Sunday evening, mint tea to the left, and a to-do list that includes such items as:
That's probably enough to be getting on with, given this is going to have to be quite a catch-up.
First, Sanguine Hum, seeing as they were the topic of the last thing I wrote, and the thing before that. To recap with an extremely compact history, I joined them in Feb 2012, we went to RoSfest in May 2012 to open the third day of the festival, and came back with a nice load of audio and video. First we made the audio into a live download album, and used the proceeds to pay for studio time in October 2012 to record our The Weight Of The World album. A couple of years later we brought out the Live In America DVD, and used the money from that to pay for studio time in June 2014 to record the Now We Have Light double-album, released in February this year.
The NWHL double album had been exhausting, but somehow we recovered quickly and launched into the follow-up, Now We Have Power. We're doing a lot more work up front for this record before we get to the studio than we have in the past. We realised that, with the exception of the drums, so many of the final parts for the last album were recorded after the studio session, that we might as well aim to work that way. Except that instead of recording them afterwards, we can get them down beforehand, and just use the studio for final drums and things that need to go through loud amplifiers.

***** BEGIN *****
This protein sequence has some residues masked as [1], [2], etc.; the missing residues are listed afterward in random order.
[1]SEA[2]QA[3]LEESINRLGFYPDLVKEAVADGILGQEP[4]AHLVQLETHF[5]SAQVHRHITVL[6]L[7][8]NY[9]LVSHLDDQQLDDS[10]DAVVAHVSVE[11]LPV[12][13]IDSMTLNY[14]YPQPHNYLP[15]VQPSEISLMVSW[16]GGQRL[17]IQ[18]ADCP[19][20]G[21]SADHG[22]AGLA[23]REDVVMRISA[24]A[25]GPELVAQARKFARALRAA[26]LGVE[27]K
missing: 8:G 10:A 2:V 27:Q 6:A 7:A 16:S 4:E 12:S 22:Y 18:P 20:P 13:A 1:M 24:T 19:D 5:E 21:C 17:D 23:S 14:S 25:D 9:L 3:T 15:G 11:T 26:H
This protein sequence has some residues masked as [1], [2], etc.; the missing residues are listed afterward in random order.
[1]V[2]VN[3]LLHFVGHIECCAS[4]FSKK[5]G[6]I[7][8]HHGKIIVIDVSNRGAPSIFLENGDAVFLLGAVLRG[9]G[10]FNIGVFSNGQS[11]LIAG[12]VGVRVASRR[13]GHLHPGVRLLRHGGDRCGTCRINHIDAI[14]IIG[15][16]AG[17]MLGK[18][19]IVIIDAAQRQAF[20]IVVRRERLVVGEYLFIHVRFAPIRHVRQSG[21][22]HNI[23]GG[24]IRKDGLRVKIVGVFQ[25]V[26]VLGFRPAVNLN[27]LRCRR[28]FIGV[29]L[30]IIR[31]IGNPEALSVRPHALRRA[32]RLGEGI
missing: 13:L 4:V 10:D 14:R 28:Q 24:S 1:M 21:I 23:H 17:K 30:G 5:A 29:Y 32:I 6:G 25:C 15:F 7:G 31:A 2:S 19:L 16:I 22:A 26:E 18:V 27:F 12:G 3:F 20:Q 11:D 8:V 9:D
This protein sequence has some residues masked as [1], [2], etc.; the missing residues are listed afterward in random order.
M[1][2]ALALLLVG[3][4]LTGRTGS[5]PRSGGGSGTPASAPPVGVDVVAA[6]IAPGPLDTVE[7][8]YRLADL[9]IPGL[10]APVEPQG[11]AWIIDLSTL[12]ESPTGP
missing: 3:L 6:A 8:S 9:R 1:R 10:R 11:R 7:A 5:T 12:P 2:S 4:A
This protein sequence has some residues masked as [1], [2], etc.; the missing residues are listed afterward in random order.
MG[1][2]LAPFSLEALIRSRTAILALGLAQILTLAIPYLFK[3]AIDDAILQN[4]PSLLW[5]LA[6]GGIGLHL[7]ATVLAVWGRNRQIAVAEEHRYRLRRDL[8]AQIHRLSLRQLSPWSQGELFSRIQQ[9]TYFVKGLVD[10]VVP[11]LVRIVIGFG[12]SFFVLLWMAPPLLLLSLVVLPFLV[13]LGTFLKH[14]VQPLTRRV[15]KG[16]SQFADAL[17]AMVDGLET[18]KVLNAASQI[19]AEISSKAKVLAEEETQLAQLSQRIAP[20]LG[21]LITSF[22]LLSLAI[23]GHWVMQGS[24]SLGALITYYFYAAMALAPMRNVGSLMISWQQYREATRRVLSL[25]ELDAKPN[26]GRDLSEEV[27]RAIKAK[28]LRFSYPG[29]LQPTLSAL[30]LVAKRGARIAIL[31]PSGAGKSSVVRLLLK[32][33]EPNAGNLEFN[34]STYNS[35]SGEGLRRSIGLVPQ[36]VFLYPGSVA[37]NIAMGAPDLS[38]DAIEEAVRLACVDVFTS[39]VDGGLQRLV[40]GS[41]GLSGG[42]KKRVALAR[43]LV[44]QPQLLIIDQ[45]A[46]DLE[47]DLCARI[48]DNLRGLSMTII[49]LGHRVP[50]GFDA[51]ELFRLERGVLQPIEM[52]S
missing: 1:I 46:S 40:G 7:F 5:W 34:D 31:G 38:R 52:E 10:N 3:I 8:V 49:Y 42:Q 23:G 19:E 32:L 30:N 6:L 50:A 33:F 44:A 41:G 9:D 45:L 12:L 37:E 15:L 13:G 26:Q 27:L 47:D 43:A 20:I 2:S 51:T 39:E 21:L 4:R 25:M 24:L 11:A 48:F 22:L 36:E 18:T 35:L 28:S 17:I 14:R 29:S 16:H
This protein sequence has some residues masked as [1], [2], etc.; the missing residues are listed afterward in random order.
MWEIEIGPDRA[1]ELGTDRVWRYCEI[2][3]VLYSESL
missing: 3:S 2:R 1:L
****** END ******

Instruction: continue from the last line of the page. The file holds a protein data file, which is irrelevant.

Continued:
So, I've been recording some demo drum parts, and it's been a welcome luxury to be able to evolve eight or nine takes over several days, rather than having to nail everything in the space of a couple of hours. I'm on the fifth song right now, which explains Make practice loop for Sanguine Hum new album demo #5. One down, three to go. Oh, by the way, that picture there is me recording in my drum practice room. I've had my own drum practice room in South Woodford now since January 2013. You didn't know that.
There has always been plenty of work going on behind the Sanguine Hum scenes, mainly around putting together the next set of material, but comparatively little in the way of live presentation. There have been only seven Sanguine Hum gigs since RoSfest 2012. The last one was at the HRH Prog festival in North Wales in March this year, so far our only gig in 2015. Before that there was Celebr8.3 in June 2014, pretty much the day before we went into the studio to record Now We Have Light. All the rest were in 2013. So that's two Sanguine Hum gigs in the last two years. We're going to do something about that:
The Great Sanguine Hum Micro Tour of September 2015 (unofficial title)
18 Sept 2015
Firebug, Leicester Doors 7.30pm
£7 adv (tickets)
19 Sept 2015
The Crofters Rights, Bristol Doors 6.30pm
£8 adv (tickets)
20 Sept 2015
The Sebright Arms, Bethnal Green, London Doors 7.30pm
£9 adv (tickets)
There's a central tickets page for all three gigs here: http://www.seetickets.com/tour/sanguine-hum-live-september-2015
If you look closely you'll see that support for all three of these gigs will be Darkroom, otherwise known as Improvizone mainstays Michael Bearpark and Os. In the absence of any Improvizone activity, Os and Mike have been doing loads of Darkroom gigs by themselves, often at the Tuesdays Post evenings they co-organise, and have beaten the Sanguine Hum gig many times over. While asking them to support us will only make that worse, musically they are an excellent compliment and counterpoint to the complex Hum progisms.